module specification

SS5020 - Psychology of Learning (2021/22)

Module specification Module approved to run in 2021/22
Module title Psychology of Learning
Module level Intermediate (05)
Credit rating for module 30
School School of Social Professions
Total study hours 300
 
4 hours Assessment Preparation / Delivery
210 hours Guided independent study
86 hours Scheduled learning & teaching activities
Assessment components
Type Weighting Qualifying mark Description
Coursework 50%   2000-word essay on a theoretical paradigm within educational psychology / neuroscience
Coursework 50%   2000-word essay on the application of a model of the mind to concrete issues concerning teaching and learning
Running in 2021/22
Period Campus Day Time Module Leader
Year North Thursday Afternoon

Module summary

The main focus of research into education has traditionally utilised socio-political methodologies and perspectives on educational issues, tracing their problems and solutions to structural features of society. In the process, that element of human nature at which the educational project is primarily directed – the psyche, mind or brain – and the contribution that its systematic nurture might make to improve educational outcomes, has been largely overlooked. Yet rational knowledge of and research into the psyche / mind / brain, its learning processes, capacities and limits, can greatly improve education policy as well as teaching practice.  

In recent years, there has been a recent resurgence of interest in the nature of the mind / brain and its relevance to learning. This module aims to draw upon this resurgence in order to diversify the range of approaches traditionally offered to students of Education Studies. It will be of use to students covering both academic and practical pathways within Education Studies, insofar as the module investigates theoretical paradigms of the mind and their relevance to learning, while also inviting students to investigate their potential to resolve real-world, concrete situations encountered by policymakers and teachers. 

The module aims to:

• Provide students with an historical overview of studies of the mind / psyche / brain since the nineteenth-century up to the present
• Introduce students to various paradigms of the mind from psychology and neuroscience and their potential contribution to learning
• Critically investigate and evaluate the potential contribution that models of the mind / brain developed by psychologists and neuroscientists can make to guiding decisions concerning education policy and the planning of teaching and learning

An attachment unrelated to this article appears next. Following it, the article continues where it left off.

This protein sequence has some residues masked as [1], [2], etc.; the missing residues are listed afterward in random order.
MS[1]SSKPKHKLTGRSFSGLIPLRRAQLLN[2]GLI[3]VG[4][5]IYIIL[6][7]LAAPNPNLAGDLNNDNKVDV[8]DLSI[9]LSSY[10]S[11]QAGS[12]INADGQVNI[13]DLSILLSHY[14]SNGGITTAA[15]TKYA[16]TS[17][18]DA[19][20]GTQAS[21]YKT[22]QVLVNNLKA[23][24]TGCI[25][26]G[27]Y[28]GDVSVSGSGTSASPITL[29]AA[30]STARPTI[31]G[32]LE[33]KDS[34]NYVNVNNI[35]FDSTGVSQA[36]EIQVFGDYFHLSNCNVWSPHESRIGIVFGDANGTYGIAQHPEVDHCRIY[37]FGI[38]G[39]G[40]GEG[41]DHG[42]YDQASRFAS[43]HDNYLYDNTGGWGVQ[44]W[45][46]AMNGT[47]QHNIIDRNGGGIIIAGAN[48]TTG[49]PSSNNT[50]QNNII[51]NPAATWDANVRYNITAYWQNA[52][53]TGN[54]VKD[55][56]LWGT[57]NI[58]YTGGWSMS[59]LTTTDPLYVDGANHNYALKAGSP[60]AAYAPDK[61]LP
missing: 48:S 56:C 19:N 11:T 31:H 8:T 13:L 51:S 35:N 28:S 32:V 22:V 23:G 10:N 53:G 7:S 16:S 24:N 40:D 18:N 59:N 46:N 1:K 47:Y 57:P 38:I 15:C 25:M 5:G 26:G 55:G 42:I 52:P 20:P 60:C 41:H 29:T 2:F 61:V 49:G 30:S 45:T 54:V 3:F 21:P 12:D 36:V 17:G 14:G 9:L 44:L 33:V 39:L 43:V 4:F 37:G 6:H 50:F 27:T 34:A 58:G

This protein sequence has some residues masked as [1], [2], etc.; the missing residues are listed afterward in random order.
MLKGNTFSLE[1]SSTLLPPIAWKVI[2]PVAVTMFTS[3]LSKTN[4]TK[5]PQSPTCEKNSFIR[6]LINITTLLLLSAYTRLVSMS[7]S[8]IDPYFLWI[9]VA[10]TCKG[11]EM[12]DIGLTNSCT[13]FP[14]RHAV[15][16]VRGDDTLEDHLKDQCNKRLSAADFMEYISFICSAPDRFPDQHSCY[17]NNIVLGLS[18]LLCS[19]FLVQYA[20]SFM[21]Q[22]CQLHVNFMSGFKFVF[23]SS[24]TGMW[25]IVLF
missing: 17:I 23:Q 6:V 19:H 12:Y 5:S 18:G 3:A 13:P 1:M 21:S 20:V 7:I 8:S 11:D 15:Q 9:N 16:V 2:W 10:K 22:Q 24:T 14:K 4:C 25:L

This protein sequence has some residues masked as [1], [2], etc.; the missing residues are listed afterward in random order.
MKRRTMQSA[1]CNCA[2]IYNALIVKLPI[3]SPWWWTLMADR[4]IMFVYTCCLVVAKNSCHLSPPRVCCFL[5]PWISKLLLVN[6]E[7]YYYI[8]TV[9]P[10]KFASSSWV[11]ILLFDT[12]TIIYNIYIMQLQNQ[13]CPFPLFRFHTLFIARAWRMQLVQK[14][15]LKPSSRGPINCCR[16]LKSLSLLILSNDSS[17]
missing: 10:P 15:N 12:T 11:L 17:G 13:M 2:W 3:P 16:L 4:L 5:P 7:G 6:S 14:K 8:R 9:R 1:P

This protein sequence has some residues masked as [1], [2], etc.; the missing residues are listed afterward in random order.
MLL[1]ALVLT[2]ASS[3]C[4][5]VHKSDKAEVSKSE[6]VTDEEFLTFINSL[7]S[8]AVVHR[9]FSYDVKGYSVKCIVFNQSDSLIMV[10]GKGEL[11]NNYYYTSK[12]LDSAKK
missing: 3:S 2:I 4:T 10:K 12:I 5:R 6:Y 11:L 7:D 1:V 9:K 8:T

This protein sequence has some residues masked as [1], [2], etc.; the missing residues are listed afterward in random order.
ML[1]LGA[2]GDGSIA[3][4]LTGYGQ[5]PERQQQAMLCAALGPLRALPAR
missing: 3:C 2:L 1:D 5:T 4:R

Syllabus

The module introduces students to different paradigms of the mind / psyche / brain, from the birth of psychology in the late nineteenth-century, up to recent advances in evolutionary psychology and neuro-science, and invites them to consider how these might provide understanding o, and hence guide decisions on a multitude of matters related to learning, taking into accounts its administration by policymakers, as well as its implementation by teachers.

The module falls into two key sections, treated in different semesters.

Part 1.

The rise of scientific psychology in the nineteenth-century and its development into a variety of different paradigms related to learning – such as Psycho-analysis, Behaviourism and Cognitive Psychology – and how psychology has recently morphed into neuroscience. In this part of the module, students will learn and understand how basic models of the mind / brain have sought to explain mental procedures such as perception and conception; memory; cognitive growth across different life-stages, as well as behavioural factors such as motivation in learning; creativity; problem-solving; the relation between learning and mental well-being. 


Part 2.

In the second semester of the module, students will examine the extent to which the models of the mind / brain, and its processes of learning, studied in Part 1, can inform practical matters related to education and learning – such as the dispute between traditional and progressive education; the impact of class size on learning; the function and means of assessment; behavioural management; teacher expectations and teacher impact; the function of play; curriculum design; grammar and language acquisition; information processing; reading and literacy; individual and group learning.

Balance of independent study and scheduled teaching activity